McMillan Wants Faster Pace from the Pacers

The discussion quickly turned to tempo when Nate McMillan met with the media following the Pacers' practice on Tuesday. Wednesday's opponent, the Memphis Grizzlies, will want to keep it under control, while the Pacers will try to speed it up.

Who gets their way likely will have a lot to do with the outcome of the game in Memphis, and that happens to be one of the Pacers' primary challenges. They aren't keeping up — not only with the pace of the league, but the pace they want to play.

"We've slowed down (recently)," McMillan said, citing one of the reasons his team has lost five of six games since it started the season 5-3.

McMillan remains committed to an uptempo offense, because he believes he has the personnel to run one. Among the starters, guards Darren Collison and Victor Oladipo both have sprinting bloodlines, and Myles Turner and Thaddeus Young run better than most players at their position. The other starter, Bojan Bogdanovic, has no trouble keeping up, and is a natural for filling passing lanes to spot up for 3-pointers in transition.

The reserves fit the plan as well, particularly guards Lance Stephenson and Cory Joseph. Glenn Robinson III will, too, when he returns — probably in December.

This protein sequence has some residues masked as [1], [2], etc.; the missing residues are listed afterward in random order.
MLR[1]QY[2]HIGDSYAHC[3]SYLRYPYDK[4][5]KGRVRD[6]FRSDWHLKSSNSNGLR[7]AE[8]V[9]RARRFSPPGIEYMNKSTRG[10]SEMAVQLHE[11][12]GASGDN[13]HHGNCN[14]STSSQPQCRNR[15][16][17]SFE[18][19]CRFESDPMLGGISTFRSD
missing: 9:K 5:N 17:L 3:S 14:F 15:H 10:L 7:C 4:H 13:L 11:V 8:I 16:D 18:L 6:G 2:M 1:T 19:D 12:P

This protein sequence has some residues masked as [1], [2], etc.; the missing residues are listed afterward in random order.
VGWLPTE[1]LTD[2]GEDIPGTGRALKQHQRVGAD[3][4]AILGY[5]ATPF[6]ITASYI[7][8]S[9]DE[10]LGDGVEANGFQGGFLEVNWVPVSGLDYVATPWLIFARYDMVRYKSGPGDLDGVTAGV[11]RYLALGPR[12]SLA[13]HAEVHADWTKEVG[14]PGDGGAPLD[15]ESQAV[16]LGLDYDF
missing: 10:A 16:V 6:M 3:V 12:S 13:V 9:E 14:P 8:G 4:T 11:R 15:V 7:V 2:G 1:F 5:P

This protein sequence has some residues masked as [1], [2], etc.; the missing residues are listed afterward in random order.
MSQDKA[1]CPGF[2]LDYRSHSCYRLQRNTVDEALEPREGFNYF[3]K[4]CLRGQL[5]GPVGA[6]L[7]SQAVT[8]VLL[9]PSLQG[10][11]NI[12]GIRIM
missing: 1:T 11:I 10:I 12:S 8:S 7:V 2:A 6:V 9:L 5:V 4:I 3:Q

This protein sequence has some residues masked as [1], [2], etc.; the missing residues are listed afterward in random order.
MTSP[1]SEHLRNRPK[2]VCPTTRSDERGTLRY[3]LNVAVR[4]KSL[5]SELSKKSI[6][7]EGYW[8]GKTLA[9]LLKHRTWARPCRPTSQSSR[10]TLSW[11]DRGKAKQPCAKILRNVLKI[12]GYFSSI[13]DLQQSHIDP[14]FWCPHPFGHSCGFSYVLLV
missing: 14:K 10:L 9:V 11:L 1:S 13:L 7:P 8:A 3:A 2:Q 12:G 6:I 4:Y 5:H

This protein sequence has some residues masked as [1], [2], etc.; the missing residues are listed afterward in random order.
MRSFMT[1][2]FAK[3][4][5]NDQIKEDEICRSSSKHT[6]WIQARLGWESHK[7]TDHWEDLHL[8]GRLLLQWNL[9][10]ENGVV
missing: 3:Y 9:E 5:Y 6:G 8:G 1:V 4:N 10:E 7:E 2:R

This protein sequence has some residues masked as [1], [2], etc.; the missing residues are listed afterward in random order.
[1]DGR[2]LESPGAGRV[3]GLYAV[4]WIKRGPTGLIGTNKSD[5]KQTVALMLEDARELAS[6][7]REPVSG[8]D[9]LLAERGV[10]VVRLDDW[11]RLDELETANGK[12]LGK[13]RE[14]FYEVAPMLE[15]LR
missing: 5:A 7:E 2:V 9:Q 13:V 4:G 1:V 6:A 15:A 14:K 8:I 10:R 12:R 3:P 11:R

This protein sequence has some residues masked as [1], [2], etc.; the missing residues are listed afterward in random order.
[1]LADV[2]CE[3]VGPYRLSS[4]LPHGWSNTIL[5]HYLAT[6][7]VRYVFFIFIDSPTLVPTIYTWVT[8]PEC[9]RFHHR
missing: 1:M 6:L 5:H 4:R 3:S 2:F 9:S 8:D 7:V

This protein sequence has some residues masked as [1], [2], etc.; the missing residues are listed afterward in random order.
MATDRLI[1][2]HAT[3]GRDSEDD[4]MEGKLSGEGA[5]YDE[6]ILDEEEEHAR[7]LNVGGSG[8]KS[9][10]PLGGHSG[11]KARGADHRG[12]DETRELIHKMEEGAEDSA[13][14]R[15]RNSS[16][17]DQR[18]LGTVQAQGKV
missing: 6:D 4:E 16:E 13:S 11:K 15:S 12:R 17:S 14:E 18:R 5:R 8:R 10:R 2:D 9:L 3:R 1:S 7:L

That's why McMillan will stay with his approach through the thick and thin of this season, unlike a year ago when he abandoned his uptempo intentions early on because of his team's struggling defense and inconsistent willingness to run.

The defense still needs plenty of work, and that's where uptempo offense begins. Easy transition baskets are difficult to come by for teams that are constantly taking the ball out of the net after giving up points, and the Pacers have had to do that too often. They are allowing 109.1 points per game, 27th in the NBA, which hasn't been enough to make up for their offense, which averages a sixth-best 108 points.